The one down side of using sunflower oil in a scrub is that it is a greasy feeling oil, and some of us like a slightly less greasy feel. But that's easy to fix! Just choose some less greasy oils for your product and consider using a citrus essential oil to help reduce that feeling even further. I like to use sunflower oil at no more than 50% of my oils, and I choose things like hazelnut oil, evening primrose oil, or macadamia nut oil for the other half for things I might use for my hands. (For my body, I like a greasier feeling product, so I use olive oil, pumpkin seed oil, or soy bean oil for the other half!) Experiment with various oils to see how you like the combinations before making huge batches of this product.
IN THE TUB SCRUB
96% liquid oil of choice (or combination of oils)
2% fragrance or essential oil
1% Vitamin E (optional)
1% Phenonip, Optiphen, or Liquipar Oil preservative
Mix your oils together well. Into a clean jar add 100% salt. Pour the oils over top, mix, and you've got yourself a lovely scrub! This will need to be mixed every time you use it as the oils migrate to the top of the jar. (Buy a few little spatulae from your local supply store, like Voyageur, to ensure you aren't contaminating it!) If you are using this in the tub, please buy some plastic jars - glass and slippery surfaces aren't a winning combination (unlike alcohol and night swimming, according to Lenny from the Simpsons!)
If you want to make a completely saturated oil scrub that won't need much stirring, you can put salt up to the top of the jar, then pour your oil over it. Let it sit overnight and see how much oil comes to the top. If it doesn't rise up and form a layer (or at least a significant layer), you have a saturated oil based scrub that won't need much stirring. It will feel drier than a scrub that has more oil available to it.
For a manicure scrub, I like lecithin and lanolin in my scrub. As well, I think the orange or citrus essential oil is really necessary to give the product a less greasy feeling on my hands.
MANICURE SCRUB WITH LECITHIN AND LANOLIN
30% sunflower oil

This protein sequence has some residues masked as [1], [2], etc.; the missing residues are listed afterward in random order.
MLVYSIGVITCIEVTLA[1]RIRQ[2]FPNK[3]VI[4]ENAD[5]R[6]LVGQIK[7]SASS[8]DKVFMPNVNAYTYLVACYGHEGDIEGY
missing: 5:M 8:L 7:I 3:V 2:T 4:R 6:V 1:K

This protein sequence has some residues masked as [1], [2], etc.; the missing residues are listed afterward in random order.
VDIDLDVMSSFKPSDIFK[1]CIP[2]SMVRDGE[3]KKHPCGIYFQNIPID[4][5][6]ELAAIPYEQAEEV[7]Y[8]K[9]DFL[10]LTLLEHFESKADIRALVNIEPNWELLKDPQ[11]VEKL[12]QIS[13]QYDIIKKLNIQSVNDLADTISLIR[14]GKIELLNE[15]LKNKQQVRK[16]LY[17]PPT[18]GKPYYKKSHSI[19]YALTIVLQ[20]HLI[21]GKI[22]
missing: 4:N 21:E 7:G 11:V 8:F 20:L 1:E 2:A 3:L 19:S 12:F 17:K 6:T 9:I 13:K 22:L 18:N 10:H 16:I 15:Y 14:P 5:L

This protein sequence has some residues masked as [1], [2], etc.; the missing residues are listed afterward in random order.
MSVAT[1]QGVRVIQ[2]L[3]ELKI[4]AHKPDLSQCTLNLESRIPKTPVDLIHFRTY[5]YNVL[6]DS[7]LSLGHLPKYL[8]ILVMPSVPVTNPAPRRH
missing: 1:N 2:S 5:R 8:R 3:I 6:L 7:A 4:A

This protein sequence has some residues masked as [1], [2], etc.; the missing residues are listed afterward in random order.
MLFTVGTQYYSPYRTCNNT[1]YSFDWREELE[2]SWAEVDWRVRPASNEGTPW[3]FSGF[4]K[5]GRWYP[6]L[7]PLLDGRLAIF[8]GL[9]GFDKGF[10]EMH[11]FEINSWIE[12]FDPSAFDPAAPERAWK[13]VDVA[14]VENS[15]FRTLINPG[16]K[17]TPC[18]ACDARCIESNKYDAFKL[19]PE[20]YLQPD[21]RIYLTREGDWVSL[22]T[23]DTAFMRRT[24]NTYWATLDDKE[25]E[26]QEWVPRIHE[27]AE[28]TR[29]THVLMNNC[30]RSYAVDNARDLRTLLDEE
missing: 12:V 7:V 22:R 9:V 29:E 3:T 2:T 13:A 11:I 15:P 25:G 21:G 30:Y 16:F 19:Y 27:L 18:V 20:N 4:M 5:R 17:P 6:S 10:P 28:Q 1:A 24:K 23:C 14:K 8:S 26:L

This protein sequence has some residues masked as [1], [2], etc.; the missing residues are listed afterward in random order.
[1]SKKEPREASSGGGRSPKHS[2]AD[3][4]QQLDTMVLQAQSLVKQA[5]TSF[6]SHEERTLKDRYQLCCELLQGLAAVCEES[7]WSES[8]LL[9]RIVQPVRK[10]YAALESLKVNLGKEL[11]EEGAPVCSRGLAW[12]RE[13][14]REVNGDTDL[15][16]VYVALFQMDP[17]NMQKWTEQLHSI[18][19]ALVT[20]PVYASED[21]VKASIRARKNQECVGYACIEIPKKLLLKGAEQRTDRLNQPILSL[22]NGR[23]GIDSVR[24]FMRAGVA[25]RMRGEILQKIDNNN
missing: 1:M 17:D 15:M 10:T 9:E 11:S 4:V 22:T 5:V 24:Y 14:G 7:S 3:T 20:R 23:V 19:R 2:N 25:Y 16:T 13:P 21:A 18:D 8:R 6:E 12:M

30% hazelnut oil
15% camellia oil, fractionated coconut oil, or other light oil
1% orange or other citrus essential oil
1% mint based essential oil
1% Phenonip or other oil soluble preservative
Weigh all the ingredients except the essential oils into a heatproof container and put into a double boiler. Heat until the lanolin has melted. Get a 125 ml clean jar, add 100 grams of salt, then pour over the amount of oil you want into the container. Mix as you add - you can stop and mix, then add more. Rejoice for you are done!
When it comes to the salts, I like to use 20% Dead Sea salts and 80% fine sea salts. Don't use all Dead Sea salts as they are hygroscopic and will draw water to your container if you leave it open, which can result in a block of salts in your scrub.
Back to Basics: Oil based scrubs
Chemistry of our nails: Oil based scrubs
What makes people think Fresh Brown Sugar Body Polish is so great? (Recipe included...)
Facial scrubs: Creating the base of a facial scrub
Facial scrubs: Creating the base of a facial scrub - dry or normal skin
Facial scrubs: Creating the base of a facial scrub - oily or acne prone skin
Facial scrubs: Adding exfoliants to the base facial scrub
Facial scrubs: Adding oil based extracts
Facial scrubs: Adding essential oils
Other posts in this series:
One ingredient, ten products: Sunflower oil
One ingredient, ten products: Sunflower oil in body oils
One ingredient, ten products: Sunflower oil in blooming or dispersing bath oils
One ingredient, ten products: Sunflower oil in lotion bars
One ingredient, ten products: Sunflower oil in emulsified scrubs
One ingredient, ten products: Sunflower oil in a zinc oxide cream
One ingredient, ten products: Sunflower oil in a whipped butter
Join me tomorrow for more fun formulating with sunflower oil!